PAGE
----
The Writer's Life

The End of the Affair

Your novel doesn’t love you anymore.

There was a time, once, when you were inseparable. Back then you’d stay up late, long past midnight, talking about everything and nothing, dreaming big dreams, telling each other “you’re brilliant” until the words started to sound funny.

You spoke often of traveling together. We’ll take a cross-country tour of bookstores. Local bookstores with cute cafés. You couldn’t wait to sip coffee and talk with readers. Your novel couldn’t wait to make new friends.

Every morning, long before the sun, you’d rise and sit across from each other, pillow creases wrinkling your forehead, adverbs wrinkling your novel’s pages. You’re beautiful, you’d say. No, you are, your novel would reply. You didn’t merely endure each other’s imperfections, you embraced them.

There was nothing more important than your time together. The laundry pile grew in direct proportion to your love for one another. Your spouse’s frustration grew, too. I’m sorry honey, you said. I’m on a roll here and I really need to finish this chapter. Maybe tomorrow night? But tomorrow night came and once again you excused yourself from skin on skin to spend time instead with ink on paper.

You were in love. Everyone could see it by the way you talked on and on about each other. You, at the dinner table while eating take-out for the seventh straight night. Your novel, while being passed around at your weekly crit group meeting.

But then something happened.

Your novel stopped wanting to do things with you. It was subtle at first. A missed appointment with a perfectly believable excuse.

I’m tired. Maybe tomorrow.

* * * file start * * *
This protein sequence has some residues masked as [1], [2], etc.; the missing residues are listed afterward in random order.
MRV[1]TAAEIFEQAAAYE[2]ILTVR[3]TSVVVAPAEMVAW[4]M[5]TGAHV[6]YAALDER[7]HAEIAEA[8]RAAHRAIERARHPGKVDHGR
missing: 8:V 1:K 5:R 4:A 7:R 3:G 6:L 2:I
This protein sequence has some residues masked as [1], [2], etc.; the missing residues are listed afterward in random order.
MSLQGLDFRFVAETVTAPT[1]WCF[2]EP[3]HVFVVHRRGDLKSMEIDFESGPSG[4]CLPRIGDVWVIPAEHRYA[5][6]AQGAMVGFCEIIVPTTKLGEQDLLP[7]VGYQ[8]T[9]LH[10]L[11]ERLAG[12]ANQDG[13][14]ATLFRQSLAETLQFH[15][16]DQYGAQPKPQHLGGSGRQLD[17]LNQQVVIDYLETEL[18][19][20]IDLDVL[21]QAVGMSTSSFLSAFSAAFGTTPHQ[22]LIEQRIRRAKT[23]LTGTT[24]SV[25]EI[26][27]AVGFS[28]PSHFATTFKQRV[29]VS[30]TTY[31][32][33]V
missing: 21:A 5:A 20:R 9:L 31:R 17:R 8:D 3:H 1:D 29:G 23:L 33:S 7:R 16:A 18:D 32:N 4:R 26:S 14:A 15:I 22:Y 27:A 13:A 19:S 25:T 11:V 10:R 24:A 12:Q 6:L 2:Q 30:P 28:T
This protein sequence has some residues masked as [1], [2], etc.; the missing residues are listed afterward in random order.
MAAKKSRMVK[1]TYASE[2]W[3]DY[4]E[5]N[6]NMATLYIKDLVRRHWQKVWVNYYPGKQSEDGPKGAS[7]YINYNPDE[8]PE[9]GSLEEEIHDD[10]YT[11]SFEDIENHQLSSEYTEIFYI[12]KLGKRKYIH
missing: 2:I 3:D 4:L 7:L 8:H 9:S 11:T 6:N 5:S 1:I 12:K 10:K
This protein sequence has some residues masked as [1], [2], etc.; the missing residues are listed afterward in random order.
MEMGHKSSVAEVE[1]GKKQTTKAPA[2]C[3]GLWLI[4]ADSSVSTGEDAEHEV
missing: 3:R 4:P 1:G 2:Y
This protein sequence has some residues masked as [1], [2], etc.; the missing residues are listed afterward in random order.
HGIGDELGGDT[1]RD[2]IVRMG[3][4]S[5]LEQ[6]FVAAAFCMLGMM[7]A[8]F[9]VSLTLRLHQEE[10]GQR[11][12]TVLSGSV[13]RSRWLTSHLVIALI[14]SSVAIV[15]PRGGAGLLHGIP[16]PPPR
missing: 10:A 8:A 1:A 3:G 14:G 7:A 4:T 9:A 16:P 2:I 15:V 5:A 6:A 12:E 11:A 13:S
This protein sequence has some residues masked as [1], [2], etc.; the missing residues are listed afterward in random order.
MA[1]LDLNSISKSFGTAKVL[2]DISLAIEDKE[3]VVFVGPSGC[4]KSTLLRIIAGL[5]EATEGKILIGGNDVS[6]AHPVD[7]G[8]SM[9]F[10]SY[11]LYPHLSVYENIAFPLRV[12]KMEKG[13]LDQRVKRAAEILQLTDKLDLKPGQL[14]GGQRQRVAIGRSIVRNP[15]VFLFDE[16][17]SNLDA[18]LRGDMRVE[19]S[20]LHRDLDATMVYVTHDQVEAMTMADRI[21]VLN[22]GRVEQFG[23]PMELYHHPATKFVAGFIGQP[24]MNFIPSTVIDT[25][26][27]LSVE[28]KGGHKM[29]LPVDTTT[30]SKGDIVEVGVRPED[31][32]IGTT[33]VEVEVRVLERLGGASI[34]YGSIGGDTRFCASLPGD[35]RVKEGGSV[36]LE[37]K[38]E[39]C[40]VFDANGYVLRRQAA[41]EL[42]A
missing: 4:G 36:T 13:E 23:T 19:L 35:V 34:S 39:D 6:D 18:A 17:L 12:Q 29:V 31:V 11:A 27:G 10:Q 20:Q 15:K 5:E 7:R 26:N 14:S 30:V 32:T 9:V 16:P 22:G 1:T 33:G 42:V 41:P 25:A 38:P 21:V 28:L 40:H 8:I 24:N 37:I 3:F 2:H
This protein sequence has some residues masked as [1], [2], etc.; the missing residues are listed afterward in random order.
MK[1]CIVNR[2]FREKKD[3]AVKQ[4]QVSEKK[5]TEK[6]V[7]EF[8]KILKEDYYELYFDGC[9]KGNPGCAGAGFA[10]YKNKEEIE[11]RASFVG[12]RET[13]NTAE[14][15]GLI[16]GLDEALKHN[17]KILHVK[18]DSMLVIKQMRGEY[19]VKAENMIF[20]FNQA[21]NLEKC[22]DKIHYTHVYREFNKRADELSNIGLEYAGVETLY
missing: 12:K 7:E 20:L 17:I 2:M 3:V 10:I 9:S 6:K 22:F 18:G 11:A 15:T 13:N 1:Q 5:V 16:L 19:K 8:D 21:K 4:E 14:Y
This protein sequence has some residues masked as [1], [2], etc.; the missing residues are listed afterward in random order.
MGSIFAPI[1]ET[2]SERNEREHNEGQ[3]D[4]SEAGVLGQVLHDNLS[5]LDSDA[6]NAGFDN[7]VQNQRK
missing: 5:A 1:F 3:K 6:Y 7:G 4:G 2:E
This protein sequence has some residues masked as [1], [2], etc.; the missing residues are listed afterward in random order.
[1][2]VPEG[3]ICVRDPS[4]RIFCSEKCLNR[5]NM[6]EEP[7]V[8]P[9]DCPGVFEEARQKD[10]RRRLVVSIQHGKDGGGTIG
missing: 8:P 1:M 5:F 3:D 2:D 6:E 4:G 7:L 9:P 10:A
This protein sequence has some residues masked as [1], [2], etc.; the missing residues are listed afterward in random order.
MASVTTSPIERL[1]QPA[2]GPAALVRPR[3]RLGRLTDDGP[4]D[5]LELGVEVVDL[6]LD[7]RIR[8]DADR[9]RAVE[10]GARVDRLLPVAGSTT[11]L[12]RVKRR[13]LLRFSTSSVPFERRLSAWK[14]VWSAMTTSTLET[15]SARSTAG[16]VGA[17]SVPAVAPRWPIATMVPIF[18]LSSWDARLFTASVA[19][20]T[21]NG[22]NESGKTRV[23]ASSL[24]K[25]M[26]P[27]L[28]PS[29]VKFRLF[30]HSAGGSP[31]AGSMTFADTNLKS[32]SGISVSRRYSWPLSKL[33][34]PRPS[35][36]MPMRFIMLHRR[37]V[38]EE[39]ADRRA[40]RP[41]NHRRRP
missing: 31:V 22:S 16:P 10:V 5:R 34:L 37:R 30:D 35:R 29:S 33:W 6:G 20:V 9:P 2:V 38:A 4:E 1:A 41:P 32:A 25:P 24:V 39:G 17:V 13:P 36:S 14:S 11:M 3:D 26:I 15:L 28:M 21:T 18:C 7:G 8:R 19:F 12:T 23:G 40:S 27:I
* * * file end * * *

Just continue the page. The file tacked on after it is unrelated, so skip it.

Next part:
But then morning came and your novel sat across from you and scowled. You look like death warmed over, it said. Your tired clichés need a shower, you snapped back.

Of course you apologized to each other later. After coffee. You’re both so polite. But slowly, or was it rapidly? you became estranged.

Maybe it’s best we take a break, your novel finally said after days of frustrating silence.

You nodded and said yeah, reluctantly. Oh look there, your novel said, an adverb. You both smiled a half-smile, then said goodbye.

That was months ago. You’re still behind on laundry, but the piles aren’t as high and your spouse doesn’t complain. It’s a fair trade for skin on skin.

Still, you miss your novel. You think about it in the shower. You think about it while making coffee. You stare longingly at the local bookstore every time you pass, imagining the two of you on that road trip.

It’s not that you’ve stopped writing. You’ve started three other novels. They’re not bad. One of them is actually quite good. But they’re nothing like the novel you once knew. You’re pretty sure it was “the one.”

A lot of time has passed since you last saw each other. You know some things you didn’t know then. You’re smarter. You’re more understanding. You’re more confident. You’re a better writer.

God, you loved that novel.

Maybe you were wrong about it. Maybe your novel still loves you. Oh, if only you could fix things. If only you could work through your disagreements. If only you could rediscover that magic again.

Perhaps you can.

Just do me a favor before you attempt to rekindle your romance: Talk to your spouse.

You’re probably going to need some help with the laundry.

19 thoughts on “The End of the Affair

  1. I thought I was the only one going through a separation like this.
    You really struck a chord and made me think about what the next step should be.
    I absolutely love this and I would love to share with my friends.